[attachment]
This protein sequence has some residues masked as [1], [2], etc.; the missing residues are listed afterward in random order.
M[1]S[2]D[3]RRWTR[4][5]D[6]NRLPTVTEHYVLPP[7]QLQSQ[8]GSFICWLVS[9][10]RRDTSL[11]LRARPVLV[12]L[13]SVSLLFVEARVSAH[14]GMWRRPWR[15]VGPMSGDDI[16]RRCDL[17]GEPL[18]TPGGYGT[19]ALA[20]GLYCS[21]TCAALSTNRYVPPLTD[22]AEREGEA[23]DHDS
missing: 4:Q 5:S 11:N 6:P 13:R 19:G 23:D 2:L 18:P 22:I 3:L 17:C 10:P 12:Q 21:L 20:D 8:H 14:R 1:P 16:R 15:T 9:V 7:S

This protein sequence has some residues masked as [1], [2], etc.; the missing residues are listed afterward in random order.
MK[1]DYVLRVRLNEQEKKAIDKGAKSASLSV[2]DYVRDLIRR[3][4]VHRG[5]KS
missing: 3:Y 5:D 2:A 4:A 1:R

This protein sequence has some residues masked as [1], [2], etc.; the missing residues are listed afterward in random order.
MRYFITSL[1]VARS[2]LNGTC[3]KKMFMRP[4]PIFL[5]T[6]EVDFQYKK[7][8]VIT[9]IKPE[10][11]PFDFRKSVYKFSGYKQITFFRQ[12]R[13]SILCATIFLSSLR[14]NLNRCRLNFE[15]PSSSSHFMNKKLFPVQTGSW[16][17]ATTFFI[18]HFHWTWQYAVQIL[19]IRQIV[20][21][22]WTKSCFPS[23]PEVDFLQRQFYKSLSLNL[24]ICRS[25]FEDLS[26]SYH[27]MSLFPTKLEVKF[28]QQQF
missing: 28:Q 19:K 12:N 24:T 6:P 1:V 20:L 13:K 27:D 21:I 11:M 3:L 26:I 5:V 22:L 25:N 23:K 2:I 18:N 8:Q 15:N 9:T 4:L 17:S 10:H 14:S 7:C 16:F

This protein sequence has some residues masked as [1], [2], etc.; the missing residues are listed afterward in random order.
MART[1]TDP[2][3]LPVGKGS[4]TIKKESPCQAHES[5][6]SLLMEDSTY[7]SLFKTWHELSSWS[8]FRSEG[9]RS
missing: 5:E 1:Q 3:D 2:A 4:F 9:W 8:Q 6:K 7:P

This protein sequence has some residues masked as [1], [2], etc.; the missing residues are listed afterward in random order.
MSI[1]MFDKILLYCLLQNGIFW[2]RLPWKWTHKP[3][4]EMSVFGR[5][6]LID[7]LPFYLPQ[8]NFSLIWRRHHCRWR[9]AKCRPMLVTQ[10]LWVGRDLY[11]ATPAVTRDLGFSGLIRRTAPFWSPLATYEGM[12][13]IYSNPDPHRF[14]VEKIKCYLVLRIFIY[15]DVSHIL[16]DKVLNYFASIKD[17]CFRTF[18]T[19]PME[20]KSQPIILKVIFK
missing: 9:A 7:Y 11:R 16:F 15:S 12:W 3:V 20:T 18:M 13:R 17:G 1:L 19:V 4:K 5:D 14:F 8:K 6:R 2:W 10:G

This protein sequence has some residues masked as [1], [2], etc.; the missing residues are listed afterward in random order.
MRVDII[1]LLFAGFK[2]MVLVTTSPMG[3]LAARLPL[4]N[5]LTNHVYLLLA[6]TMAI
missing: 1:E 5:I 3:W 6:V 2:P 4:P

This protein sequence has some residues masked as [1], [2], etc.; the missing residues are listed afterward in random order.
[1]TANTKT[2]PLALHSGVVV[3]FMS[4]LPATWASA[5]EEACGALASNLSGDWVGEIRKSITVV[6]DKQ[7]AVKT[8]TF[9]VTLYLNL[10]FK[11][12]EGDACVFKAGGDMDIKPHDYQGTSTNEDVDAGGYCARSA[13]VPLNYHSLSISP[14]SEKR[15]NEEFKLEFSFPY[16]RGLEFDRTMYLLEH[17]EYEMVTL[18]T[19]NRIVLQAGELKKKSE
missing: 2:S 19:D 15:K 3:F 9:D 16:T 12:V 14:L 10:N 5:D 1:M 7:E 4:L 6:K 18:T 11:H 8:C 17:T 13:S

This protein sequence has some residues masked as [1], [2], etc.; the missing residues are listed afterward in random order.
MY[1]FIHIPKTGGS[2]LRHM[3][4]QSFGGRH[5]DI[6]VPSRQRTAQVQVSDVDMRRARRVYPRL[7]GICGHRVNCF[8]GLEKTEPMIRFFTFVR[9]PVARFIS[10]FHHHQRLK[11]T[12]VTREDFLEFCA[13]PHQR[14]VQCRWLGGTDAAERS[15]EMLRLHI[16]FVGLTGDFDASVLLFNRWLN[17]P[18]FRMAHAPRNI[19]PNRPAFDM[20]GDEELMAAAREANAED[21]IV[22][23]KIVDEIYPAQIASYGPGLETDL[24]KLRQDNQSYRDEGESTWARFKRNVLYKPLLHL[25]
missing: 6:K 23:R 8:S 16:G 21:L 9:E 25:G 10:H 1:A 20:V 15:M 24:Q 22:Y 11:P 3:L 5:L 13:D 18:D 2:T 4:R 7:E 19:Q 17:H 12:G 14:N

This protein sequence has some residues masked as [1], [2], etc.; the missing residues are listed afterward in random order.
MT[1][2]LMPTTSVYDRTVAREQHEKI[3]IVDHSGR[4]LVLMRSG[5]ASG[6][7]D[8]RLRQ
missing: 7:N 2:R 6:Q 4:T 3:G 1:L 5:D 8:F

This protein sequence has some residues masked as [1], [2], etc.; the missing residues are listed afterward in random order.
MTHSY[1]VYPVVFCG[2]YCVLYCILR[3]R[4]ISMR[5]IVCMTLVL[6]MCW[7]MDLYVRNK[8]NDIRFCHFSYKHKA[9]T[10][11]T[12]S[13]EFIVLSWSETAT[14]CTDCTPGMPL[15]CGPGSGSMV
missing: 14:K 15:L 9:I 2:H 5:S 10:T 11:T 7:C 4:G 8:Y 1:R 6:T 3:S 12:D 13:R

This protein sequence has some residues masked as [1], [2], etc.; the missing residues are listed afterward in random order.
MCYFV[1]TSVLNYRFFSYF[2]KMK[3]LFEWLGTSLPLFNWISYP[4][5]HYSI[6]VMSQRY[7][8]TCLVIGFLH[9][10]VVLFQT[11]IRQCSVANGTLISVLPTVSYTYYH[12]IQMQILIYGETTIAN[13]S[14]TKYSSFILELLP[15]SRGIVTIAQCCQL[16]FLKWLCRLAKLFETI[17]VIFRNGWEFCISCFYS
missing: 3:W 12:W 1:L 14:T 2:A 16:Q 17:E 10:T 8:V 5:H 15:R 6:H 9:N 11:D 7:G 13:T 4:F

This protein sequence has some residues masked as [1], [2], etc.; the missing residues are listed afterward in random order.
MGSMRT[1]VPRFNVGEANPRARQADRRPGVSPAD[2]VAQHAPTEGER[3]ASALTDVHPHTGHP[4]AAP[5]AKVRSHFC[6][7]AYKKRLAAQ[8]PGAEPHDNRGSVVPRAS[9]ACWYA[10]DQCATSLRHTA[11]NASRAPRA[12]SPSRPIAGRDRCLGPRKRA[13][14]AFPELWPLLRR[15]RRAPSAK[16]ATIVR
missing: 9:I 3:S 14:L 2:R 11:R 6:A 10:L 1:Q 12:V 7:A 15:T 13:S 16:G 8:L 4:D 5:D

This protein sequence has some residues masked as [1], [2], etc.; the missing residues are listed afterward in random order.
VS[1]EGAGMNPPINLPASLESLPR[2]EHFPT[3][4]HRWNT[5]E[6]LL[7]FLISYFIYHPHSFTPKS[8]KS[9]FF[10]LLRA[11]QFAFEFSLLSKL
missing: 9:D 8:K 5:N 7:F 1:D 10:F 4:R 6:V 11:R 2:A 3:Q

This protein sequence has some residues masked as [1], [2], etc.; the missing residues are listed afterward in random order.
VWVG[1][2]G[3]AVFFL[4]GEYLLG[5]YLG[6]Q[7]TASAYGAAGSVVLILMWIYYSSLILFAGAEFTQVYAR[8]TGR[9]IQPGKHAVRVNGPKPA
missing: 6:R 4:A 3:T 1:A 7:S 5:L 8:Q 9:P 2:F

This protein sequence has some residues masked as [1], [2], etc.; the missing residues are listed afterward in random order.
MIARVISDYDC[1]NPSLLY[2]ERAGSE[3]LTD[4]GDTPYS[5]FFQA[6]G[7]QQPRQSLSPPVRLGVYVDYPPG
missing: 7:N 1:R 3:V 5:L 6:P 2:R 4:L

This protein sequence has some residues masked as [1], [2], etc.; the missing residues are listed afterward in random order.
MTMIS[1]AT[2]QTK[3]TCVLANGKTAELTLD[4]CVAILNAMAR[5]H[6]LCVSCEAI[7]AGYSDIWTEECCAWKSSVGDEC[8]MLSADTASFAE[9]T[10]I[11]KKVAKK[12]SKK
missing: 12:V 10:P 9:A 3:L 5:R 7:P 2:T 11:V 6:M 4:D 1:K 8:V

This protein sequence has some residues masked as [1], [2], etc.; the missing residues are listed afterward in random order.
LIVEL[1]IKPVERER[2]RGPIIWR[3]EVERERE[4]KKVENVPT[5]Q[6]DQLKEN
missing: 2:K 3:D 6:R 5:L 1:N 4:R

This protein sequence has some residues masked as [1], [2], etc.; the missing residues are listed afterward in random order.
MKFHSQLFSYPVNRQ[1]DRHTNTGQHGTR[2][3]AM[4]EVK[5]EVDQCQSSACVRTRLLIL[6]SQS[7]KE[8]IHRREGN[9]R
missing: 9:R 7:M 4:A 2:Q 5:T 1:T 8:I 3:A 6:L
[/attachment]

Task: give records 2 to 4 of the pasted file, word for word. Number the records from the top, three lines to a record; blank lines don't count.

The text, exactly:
This protein sequence has some residues masked as [1], [2], etc.; the missing residues are listed afterward in random order.
MK[1]DYVLRVRLNEQEKKAIDKGAKSASLSV[2]DYVRDLIRR[3][4]VHRG[5]KS
missing: 3:Y 5:D 2:A 4:A 1:R

This protein sequence has some residues masked as [1], [2], etc.; the missing residues are listed afterward in random order.
MRYFITSL[1]VARS[2]LNGTC[3]KKMFMRP[4]PIFL[5]T[6]EVDFQYKK[7][8]VIT[9]IKPE[10][11]PFDFRKSVYKFSGYKQITFFRQ[12]R[13]SILCATIFLSSLR[14]NLNRCRLNFE[15]PSSSSHFMNKKLFPVQTGSW[16][17]ATTFFI[18]HFHWTWQYAVQIL[19]IRQIV[20][21][22]WTKSCFPS[23]PEVDFLQRQFYKSLSLNL[24]ICRS[25]FEDLS[26]SYH[27]MSLFPTKLEVKF[28]QQQF
missing: 28:Q 19:K 12:N 24:T 6:P 1:V 20:L 13:K 27:D 21:I 11:M 3:L 26:I 5:V 22:L 25:N 23:K 2:I 18:N 8:Q 15:N 9:T 4:L 17:S 10:H 14:S 7:C 16:F

This protein sequence has some residues masked as [1], [2], etc.; the missing residues are listed afterward in random order.
MART[1]TDP[2][3]LPVGKGS[4]TIKKESPCQAHES[5][6]SLLMEDSTY[7]SLFKTWHELSSWS[8]FRSEG[9]RS
missing: 5:E 1:Q 3:D 2:A 4:F 9:W 8:Q 6:K 7:P